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Palmiotti & Gray Shed Light On “The Ray”

by  in Comic News Comment

The Ray’s DCU legacy grows under the guidance of co-writers Jimmy Palmiotti and Justin Gray

DC Comics is shining a light on one of their oldest and strangest superheroes this December with “The Ray,” a four-issue miniseries from artist Jamal Igle and writers Jimmy Palmiotti and Justin Gray.

First created for Quality Comics by artist Lou Fine in 1940, the Ray began life as an ordinary man named Lanford “Happy” Terrill who became a superhero with light-based powers after a bizarre hot air ballooning accident. Eventually sold to DC Comics after Quality collapsed, writer Jack C. Harris and a young artists named artist Joe Quesada brought back the Ray in the early ’90s as Ray Terrill, son of the original Golden Age hero and inheritor of his powers. Starring in his own solo comic for years, in 2006 DC introduced yet another Ray, reporter Stan Silver who took on the Ray name and fought crime as part of the “Uncle Sam And The Freedom Fighters” ongoing series before being revealed as a traitor and replaced by a resurgent Terrill.

While Palmiotti and Gray wrote this last version of the Ray during their run on “Freedom Fighters,” December’s miniseries marks the creation of a fourth character to take up the Ray name: California lifeguard Lucien Gates. Introducing new villains and a new supporting cast, Gray and Palmiotti spoke with CBR about the miniseries, the differences between Silver and Gates and the thinking behind creating a new Ray for the New 52.

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CBR News: Let’s start of with the most basic question: how did you two get involved in writing “The Ray” miniseries?

Justin Gray: We were asked to develop a new take on the character from the ground up keeping with the basic idea of having power over light. It was a strange process, because we’d been working in some form or another on both Ray Terrill and Stan Silver over the last several years with varying degrees of success. It felt like an opportunity to approach everything from a completely different perspective. That’s what drew our interest.

Palmiotti: If you don’t care for the man, why would you care for the superhero version? We take a lot of time getting to know our main character and what his hopes and fears are. With such a great supporting cast, it’s easy to not only relate to him, but also cheer him on.

What, then, is the tone you’re going for in the series? Is it going to be on the darker side of things, like your “All-Star Western,” or is it a more upbeat, lighter comic — no pun intended.

Gray: Much lighter, but not goofy. There’s humor specific to the situations and changes in Lucien’s life. He’s a happy guy, and excited by his powers. He’s also logical and compassionate in ways that we don’t see very often. He’s also very stupid at times, flawed and human, but not in a brooding and self-indulgent way.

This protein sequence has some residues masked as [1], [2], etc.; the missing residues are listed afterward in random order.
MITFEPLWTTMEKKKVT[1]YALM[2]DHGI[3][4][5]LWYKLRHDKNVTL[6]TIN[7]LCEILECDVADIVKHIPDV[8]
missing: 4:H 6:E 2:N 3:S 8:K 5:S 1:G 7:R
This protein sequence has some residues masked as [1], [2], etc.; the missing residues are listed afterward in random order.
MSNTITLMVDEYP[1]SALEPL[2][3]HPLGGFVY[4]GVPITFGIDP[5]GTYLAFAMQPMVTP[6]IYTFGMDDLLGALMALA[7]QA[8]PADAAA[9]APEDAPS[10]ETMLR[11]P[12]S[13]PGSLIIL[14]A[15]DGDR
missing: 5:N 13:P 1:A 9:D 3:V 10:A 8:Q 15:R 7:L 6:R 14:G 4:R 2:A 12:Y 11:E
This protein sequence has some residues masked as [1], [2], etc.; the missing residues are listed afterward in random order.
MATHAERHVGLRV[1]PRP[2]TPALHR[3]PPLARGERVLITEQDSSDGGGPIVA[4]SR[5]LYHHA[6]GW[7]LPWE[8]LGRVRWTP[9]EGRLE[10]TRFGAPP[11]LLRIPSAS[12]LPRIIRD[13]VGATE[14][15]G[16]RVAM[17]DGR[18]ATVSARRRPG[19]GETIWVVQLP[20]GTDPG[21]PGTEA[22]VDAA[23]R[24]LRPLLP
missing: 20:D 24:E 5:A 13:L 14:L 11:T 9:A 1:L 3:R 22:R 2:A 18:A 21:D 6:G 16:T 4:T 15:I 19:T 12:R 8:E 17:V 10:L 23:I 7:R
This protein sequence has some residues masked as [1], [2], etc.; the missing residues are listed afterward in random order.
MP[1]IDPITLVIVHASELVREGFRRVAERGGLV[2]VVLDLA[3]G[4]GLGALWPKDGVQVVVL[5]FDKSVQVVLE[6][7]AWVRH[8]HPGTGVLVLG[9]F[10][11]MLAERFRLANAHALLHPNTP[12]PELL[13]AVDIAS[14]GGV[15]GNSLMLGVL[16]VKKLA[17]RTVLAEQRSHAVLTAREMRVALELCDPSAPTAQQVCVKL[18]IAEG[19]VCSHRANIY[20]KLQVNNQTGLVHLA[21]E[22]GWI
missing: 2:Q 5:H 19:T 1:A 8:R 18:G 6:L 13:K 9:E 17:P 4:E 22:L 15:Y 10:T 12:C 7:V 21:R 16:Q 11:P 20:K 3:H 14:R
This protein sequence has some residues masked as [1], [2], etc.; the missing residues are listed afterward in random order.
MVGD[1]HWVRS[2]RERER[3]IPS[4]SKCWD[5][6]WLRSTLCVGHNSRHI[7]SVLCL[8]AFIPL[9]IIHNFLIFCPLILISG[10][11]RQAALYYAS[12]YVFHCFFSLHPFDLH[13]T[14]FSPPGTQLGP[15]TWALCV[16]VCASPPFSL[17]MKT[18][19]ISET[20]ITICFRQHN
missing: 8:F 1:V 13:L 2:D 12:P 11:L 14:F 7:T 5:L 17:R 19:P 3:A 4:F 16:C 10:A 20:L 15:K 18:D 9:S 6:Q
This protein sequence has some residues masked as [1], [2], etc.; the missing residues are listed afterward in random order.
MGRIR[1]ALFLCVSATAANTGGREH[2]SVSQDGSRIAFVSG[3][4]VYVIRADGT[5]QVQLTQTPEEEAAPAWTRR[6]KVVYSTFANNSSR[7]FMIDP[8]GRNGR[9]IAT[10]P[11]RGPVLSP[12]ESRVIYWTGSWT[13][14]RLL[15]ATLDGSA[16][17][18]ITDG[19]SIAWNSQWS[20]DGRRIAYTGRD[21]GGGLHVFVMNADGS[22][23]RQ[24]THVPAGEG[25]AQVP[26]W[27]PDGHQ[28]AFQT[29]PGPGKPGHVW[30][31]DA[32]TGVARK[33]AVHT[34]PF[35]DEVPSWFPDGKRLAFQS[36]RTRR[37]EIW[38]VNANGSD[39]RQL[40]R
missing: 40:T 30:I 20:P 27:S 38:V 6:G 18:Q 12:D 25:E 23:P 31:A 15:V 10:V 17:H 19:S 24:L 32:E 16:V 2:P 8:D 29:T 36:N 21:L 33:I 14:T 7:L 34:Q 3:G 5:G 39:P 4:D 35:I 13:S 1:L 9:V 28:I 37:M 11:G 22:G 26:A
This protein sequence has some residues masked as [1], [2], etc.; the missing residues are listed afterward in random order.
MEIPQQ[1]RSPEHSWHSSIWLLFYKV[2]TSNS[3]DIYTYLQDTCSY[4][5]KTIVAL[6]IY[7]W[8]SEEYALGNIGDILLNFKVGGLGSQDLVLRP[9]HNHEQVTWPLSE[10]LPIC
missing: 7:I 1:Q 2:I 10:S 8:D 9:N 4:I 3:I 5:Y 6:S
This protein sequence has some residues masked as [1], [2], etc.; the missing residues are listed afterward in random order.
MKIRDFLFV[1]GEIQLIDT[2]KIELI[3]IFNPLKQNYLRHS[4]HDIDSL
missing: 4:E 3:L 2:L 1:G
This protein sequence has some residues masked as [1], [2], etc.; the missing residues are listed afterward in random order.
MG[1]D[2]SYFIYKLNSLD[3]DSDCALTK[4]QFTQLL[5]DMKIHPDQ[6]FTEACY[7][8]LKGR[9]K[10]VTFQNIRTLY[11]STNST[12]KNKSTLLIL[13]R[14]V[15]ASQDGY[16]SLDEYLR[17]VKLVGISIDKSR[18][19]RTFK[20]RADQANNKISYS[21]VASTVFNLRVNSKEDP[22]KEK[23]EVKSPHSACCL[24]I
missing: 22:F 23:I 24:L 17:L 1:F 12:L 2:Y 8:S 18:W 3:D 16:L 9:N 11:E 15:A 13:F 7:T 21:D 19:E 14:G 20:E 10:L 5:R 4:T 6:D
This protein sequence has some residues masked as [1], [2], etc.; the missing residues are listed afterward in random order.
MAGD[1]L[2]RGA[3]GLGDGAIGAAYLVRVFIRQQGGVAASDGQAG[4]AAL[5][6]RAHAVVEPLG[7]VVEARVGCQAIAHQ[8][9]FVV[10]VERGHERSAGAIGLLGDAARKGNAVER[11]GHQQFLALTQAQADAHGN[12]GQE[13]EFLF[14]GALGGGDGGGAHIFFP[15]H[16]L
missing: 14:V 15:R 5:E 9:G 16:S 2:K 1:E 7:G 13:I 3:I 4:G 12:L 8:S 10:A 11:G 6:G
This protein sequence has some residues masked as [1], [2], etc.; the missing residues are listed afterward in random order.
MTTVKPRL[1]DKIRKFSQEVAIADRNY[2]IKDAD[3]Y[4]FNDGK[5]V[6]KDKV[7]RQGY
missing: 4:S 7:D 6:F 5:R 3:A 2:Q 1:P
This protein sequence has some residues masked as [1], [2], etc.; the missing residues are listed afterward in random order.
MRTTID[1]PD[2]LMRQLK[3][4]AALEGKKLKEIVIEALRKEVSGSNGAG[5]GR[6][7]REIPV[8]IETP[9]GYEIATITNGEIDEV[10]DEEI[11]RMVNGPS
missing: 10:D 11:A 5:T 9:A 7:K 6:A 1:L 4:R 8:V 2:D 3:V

Palmiotti: It’s all about fun here and the celebration of a new superhero.

When did you two first come to know the Ray as a character? Was it when you began writing “Freedom Fighters,” or did you know him previously from his Golden Age or Post-Crisis incarnations?

Gray: I was familiar with the Ray on a limited basis, but when we started working on the “Freedom Fighters” I made a point to dig much deeper into the mythology.

Palmiotti: I inked a Ray cover or two over Joe Quesada way back when, and enjoyed the series.

Turning to the art, what does artist Jamal Igle bring to the miniseries in terms of depicting the Ray and his powers?

Gray: Just about everything you could ask for and more. His superhero scenes are wildly dynamic and his interpersonal scenes are vivid, emotional or humorous when they need to be. Personally speaking, [I feel] this is some of the best work of his career, and that’s saying something.

Palmiotti: Hands down, it’s his best, and with Rich Perrota on inks and Guy Major on color, we have put together a powerhouse team of storytellers. Everything about the book is new, so this challenge gave these creators something to build from the ground up, and what they have done in these books is amazing.

Finally, as I said before, this is the second time you’ve been given a chance to take a crack at the Ray. What is it about the character or his powers that appeal to you?

Gray: From the hot air balloon to the idea that daddy burdened me with superpowers, it seems like there’s always been a very human approach to the fantastical [when it comes to the Ray], which is what we hope comes across in the form of Lucien Gates.

Palmiotti: I love the idea and possibilities of the speed of light and how it can be manipulated. As well, the cast is something that I’ve grown very attached to. For the fans, there is a lot to love about the new book.

“The Ray” issue #1 shines its light on stores December 14.